De Adentro Pa Afuera – Camilo
Iconic, stylish, unforgettable — and we’re not just talking about Camilo's mustache. The mononymous pop singer with the disarming soprano already has a few Latin GRAMMYs to his name, notably album of the year for 2021’s Mis Manos. He’s written hits for Becky G and Bad Bunny, but solo work is where Camilo really lets his creativity off the leash.
The songs on his third studio album, De Adentro Pa Afuera, range from scruffy, loosely slung takes on reggaeton to bouncy folk pop jams that showcase his romantic side. It also hosts such diverse musical guests as Camila Cabello, Myke Towers and Grupo Firme. In the hands of a lesser artist it might be disjointed, but with Camilo at the controls it’s a masterclass in joyful chaos.
Décimo Cuarto – Andrés Cepeda
A master of the devastating love song made an exuberant return this year with help from a few equally formidable friends. Colombia’s Andrés Cepeda corralled the talents of such artists as Ximena Sariñana and Gusi for a delicately tropical, massively emotional album titled simply Décimo Cuarto.
Gentle danzón and milonga rhythms ("Le Viene Bien") and lyrics about love that defies time, space and reality ("En Otra Vida") are just a couple of the elements that make up the album's restrained, yet robust mix. Décimo Cuarto also includes sweeping power ballads with Reik and Joss Favela ("Tu Despertador" and "Si Todo Se Acaba," respectively). Cepeda previously won a Latin GRAMMY in 2013 for Best Traditional Pop Vocal Album for Lo Mejor Que Hay En Mi Vida.
Vida Cotidiana – Juanes
Loyal fans of Juanes’ rock side were rewarded for their patience when the Colombian superstar released Vida Cotidiana, an epic return to form complete with psychedelic flourishes and a healthy dose of funk and varied Caribbean influences.
Early pandemic quarantine found the artist with a lot of time at home with his family, which provided some of the inspiration for the album. He used the unanticipated pause to study poetry, take voice and guitar lessons, and record the numerous demos that would, in time, become Vida Cotidiana. Juanes said he considers it his best album, and the time and passion he put into it is obvious.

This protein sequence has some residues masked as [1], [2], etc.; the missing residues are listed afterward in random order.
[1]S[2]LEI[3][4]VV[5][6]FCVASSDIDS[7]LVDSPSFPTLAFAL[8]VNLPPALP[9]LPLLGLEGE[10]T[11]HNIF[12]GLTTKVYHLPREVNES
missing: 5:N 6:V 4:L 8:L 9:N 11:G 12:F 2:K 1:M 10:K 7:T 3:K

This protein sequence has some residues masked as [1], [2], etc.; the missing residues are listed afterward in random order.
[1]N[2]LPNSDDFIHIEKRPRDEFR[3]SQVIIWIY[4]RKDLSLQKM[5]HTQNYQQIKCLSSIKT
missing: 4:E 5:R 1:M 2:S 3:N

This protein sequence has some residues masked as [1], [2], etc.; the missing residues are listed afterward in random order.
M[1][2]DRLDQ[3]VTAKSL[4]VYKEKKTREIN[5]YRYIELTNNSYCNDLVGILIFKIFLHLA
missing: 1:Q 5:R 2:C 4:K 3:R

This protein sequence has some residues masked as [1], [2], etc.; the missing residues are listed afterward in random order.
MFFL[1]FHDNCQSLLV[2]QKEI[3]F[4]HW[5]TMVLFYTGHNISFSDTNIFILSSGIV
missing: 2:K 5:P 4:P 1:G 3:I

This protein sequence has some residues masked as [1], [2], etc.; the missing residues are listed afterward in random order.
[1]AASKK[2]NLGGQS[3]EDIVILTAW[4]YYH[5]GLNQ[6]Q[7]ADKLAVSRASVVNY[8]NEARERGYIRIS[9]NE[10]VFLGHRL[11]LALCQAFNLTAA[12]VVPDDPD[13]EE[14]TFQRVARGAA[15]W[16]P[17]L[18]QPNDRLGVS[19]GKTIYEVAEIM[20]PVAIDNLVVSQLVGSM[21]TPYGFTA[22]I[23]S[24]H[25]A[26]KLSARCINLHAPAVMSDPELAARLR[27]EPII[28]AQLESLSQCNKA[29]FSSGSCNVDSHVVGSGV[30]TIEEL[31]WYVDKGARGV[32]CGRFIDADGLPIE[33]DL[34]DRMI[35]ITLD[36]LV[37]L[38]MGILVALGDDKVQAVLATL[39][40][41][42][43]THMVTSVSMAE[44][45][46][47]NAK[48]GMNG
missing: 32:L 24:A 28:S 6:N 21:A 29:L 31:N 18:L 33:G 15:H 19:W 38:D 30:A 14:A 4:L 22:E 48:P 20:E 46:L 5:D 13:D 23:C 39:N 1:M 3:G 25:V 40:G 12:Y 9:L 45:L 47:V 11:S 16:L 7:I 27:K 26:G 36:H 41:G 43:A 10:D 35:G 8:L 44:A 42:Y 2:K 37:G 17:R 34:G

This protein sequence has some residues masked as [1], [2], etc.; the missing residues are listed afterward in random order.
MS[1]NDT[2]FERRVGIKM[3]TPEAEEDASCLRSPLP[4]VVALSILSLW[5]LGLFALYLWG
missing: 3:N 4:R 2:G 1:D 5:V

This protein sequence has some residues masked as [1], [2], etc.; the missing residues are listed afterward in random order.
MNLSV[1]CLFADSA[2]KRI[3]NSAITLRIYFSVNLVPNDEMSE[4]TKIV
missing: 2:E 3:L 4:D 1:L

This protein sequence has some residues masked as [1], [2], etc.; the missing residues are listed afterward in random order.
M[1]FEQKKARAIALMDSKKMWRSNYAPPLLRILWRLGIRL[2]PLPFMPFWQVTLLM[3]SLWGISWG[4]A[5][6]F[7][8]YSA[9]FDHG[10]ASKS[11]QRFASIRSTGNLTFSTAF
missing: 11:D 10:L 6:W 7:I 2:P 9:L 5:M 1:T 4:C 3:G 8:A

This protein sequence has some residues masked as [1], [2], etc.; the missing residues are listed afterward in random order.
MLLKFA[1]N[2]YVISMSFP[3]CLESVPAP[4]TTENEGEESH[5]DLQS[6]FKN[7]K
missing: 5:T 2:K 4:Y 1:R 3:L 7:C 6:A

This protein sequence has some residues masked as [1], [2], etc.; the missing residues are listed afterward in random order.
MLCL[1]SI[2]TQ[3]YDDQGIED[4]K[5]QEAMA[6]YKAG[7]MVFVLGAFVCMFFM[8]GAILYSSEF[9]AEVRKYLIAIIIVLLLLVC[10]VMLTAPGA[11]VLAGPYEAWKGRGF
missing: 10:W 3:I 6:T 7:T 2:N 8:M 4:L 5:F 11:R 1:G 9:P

The legendary singer and songwriter has brought home 26 Latin GRAMMYs over the years and, with his 10th solo album he’s made a strong case for a 27th.
Mañana Será Bonito – Karol G
Musical powerhouse, reggaetonera and general bichota, Karol G is one major reason why all eyes are on Colombia. After establishing herself as a hit-making star in the adjoining worlds of reggaeton and Latin trap is clearly enjoying her success and savoring the moment.
As you might be able to guess from the sunshine and rainbows doodled on the album cover, Mañana Será Bonito was one of 2023' most fun albums, bubbling over with sass and unapologetic sexuality. Everyone is invited to the party: Mañana Será Bonito has features with Romeo Santos, Shakira, Carla Morrison and Sean Paul. It debuted at the top of the Billboard Hot 200 making it the first all-Spanish language album by a female artist with that distinction.
De Todas Las Flores – Natalia Lafourcade
De Todas Las Flores is the first collection of completely original material from Mexican singer/songwriter Natalia Lafourcade since 2015’s critically acclaimed Hasta La Raiz (for which she received two Latin GRAMMYs).
Both Lafourcade and producer Adán Jodorowsky took a less-is-more approach on this new offering, which allowed for a subtle play of emotion on songs such as the aching title track. Famously a fan of Mexico’s rich musical heritage, De Todas Las Flores finds Lafourcade experimenting with stripped down cumbia and son, while also branching out into other regions of Latin America with bossa nova, samba and bolero. The understated arrangements perfectly complement the profound and profoundly personal tracks, which Lafourcade has described as "a musical diary."
Play – Ricky Martín
After winning a Latin GRAMMY for his 2020 EP Pausa, Ricky Martín returned in 2022 with the logical bookend: a second EP titled Play. The Puerto Rican icon made the first recording in response to the cumulative challenges in his home island, ranging from Hurricane Maria to the pandemic. It also tackled heavy issues and served as a kind of therapy for Martín, who had started suffering from panic attacks.